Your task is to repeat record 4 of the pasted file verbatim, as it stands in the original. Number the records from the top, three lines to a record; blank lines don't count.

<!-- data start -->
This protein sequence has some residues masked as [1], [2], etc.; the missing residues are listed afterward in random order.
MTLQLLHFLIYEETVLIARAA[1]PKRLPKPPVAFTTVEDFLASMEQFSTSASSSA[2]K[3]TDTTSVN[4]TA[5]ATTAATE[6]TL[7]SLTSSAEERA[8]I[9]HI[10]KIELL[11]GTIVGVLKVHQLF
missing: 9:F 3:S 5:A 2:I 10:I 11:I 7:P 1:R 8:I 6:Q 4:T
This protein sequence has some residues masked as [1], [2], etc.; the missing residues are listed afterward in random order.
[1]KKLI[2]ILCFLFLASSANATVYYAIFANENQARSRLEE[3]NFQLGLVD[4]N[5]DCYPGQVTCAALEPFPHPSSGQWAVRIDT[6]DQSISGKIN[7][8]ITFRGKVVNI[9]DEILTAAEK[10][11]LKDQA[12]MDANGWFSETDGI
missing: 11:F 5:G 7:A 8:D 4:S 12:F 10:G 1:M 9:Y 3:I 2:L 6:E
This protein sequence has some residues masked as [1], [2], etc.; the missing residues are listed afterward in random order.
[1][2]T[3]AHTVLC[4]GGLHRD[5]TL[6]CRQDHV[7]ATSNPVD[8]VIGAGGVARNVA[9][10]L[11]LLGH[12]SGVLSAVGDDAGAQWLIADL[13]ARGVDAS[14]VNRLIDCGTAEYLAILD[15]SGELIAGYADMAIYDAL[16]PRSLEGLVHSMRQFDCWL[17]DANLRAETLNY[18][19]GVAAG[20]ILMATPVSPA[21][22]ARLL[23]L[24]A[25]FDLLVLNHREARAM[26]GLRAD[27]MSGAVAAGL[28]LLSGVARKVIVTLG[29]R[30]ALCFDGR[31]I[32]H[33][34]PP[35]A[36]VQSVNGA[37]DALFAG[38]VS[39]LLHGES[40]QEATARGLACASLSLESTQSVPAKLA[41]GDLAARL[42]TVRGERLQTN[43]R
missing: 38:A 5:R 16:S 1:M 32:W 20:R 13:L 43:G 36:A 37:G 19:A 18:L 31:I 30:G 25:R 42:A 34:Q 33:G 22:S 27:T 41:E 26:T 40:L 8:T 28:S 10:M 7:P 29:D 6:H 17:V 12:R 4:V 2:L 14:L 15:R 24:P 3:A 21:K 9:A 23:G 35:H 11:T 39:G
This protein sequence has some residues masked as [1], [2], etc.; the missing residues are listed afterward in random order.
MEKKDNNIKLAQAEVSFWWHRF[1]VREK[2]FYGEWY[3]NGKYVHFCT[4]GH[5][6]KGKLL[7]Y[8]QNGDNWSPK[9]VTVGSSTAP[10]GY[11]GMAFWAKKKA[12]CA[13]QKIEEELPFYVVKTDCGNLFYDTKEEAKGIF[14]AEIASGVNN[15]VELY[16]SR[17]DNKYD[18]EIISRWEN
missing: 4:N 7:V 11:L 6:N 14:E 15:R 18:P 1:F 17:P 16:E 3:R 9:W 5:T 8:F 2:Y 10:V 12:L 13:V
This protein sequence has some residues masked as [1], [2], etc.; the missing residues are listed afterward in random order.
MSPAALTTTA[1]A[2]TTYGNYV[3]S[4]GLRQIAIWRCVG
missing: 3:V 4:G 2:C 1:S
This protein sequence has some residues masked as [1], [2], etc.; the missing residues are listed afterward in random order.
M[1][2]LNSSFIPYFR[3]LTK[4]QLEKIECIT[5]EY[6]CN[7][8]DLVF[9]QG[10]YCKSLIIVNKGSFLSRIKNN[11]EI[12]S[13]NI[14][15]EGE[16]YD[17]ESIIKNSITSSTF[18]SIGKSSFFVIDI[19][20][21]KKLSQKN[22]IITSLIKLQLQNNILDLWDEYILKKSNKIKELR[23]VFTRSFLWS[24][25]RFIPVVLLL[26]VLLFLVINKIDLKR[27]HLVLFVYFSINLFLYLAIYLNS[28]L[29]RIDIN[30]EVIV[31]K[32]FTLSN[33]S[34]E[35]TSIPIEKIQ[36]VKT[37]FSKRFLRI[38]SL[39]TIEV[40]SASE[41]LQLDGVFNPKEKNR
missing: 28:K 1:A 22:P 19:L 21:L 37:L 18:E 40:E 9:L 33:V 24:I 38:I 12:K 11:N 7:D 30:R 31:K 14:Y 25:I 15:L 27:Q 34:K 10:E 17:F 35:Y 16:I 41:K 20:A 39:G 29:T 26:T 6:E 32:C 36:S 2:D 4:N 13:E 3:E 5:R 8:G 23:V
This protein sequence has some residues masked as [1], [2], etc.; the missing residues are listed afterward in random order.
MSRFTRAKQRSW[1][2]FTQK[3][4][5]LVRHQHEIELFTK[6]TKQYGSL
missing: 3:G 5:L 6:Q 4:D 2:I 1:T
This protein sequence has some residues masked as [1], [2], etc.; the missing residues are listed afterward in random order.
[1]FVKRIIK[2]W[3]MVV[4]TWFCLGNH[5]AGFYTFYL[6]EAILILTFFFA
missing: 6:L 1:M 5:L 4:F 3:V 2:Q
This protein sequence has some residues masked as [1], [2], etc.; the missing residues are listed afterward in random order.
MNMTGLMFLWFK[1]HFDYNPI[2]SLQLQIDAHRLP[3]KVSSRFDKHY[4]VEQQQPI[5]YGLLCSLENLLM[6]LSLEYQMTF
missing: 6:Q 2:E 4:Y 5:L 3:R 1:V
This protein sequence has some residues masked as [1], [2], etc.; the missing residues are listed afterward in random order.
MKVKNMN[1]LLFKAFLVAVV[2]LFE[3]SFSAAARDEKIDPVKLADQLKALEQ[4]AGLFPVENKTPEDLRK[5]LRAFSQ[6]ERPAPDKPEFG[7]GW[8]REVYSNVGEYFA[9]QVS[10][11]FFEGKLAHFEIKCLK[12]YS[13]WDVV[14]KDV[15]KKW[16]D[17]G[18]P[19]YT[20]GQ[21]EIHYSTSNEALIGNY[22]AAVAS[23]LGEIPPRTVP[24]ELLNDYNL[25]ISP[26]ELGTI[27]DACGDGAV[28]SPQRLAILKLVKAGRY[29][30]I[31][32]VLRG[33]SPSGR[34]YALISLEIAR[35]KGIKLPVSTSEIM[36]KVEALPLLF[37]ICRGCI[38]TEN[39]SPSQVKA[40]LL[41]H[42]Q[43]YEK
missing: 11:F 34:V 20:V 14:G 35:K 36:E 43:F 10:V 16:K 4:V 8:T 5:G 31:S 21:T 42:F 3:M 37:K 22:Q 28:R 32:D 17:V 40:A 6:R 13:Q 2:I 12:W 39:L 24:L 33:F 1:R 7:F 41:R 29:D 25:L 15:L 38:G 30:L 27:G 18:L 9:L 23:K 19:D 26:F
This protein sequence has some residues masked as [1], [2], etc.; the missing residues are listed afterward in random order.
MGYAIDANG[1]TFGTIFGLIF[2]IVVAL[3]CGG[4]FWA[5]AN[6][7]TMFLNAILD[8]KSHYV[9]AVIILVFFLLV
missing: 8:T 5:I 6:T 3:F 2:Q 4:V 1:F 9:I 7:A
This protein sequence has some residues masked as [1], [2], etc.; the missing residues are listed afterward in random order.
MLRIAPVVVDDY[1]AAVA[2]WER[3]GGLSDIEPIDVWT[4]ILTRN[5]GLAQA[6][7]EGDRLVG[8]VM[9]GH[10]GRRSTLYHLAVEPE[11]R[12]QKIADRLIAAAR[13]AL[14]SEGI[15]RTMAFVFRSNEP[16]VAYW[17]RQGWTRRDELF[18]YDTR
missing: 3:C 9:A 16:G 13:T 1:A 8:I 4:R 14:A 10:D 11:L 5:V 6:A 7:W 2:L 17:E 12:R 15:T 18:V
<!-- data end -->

This protein sequence has some residues masked as [1], [2], etc.; the missing residues are listed afterward in random order.
MEKKDNNIKLAQAEVSFWWHRF[1]VREK[2]FYGEWY[3]NGKYVHFCT[4]GH[5][6]KGKLL[7]Y[8]QNGDNWSPK[9]VTVGSSTAP[10]GY[11]GMAFWAKKKA[12]CA[13]QKIEEELPFYVVKTDCGNLFYDTKEEAKGIF[14]AEIASGVNN[15]VELY[16]SR[17]DNKYD[18]EIISRWEN
missing: 4:N 7:V 11:L 6:N 14:E 15:R 18:P 1:F 17:P 16:E 3:R 9:W 5:T 8:F 2:Y 10:V 12:L 13:V